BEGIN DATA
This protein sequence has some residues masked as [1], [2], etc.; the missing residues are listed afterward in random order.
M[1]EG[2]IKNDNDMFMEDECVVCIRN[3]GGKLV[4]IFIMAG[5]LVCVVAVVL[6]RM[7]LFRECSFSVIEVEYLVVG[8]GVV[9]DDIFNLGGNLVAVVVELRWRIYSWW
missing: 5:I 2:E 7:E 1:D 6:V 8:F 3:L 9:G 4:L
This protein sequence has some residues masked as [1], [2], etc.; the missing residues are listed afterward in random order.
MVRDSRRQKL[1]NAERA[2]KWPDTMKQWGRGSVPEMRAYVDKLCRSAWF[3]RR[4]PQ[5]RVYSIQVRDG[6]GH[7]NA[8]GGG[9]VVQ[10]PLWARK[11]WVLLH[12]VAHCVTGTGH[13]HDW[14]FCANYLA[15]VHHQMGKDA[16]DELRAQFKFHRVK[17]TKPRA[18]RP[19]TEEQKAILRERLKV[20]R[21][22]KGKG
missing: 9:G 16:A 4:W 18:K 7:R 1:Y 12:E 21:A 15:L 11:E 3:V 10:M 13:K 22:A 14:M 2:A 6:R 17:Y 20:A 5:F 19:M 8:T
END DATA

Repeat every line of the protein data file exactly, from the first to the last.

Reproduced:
This protein sequence has some residues masked as [1], [2], etc.; the missing residues are listed afterward in random order.
M[1]EG[2]IKNDNDMFMEDECVVCIRN[3]GGKLV[4]IFIMAG[5]LVCVVAVVL[6]RM[7]LFRECSFSVIEVEYLVVG[8]GVV[9]DDIFNLGGNLVAVVVELRWRIYSWW
missing: 5:I 2:E 7:E 1:D 6:V 8:F 3:L 9:G 4:L
This protein sequence has some residues masked as [1], [2], etc.; the missing residues are listed afterward in random order.
MVRDSRRQKL[1]NAERA[2]KWPDTMKQWGRGSVPEMRAYVDKLCRSAWF[3]RR[4]PQ[5]RVYSIQVRDG[6]GH[7]NA[8]GGG[9]VVQ[10]PLWARK[11]WVLLH[12]VAHCVTGTGH[13]HDW[14]FCANYLA[15]VHHQMGKDA[16]DELRAQFKFHRVK[17]TKPRA[18]RP[19]TEEQKAILRERLKV[20]R[21][22]KGKG
missing: 9:G 16:A 4:W 18:K 7:R 1:Y 12:E 21:A 15:L 11:E 3:V 10:M 13:K 22:A 14:M 2:A 6:R 17:Y 20:A 5:F 19:M 8:T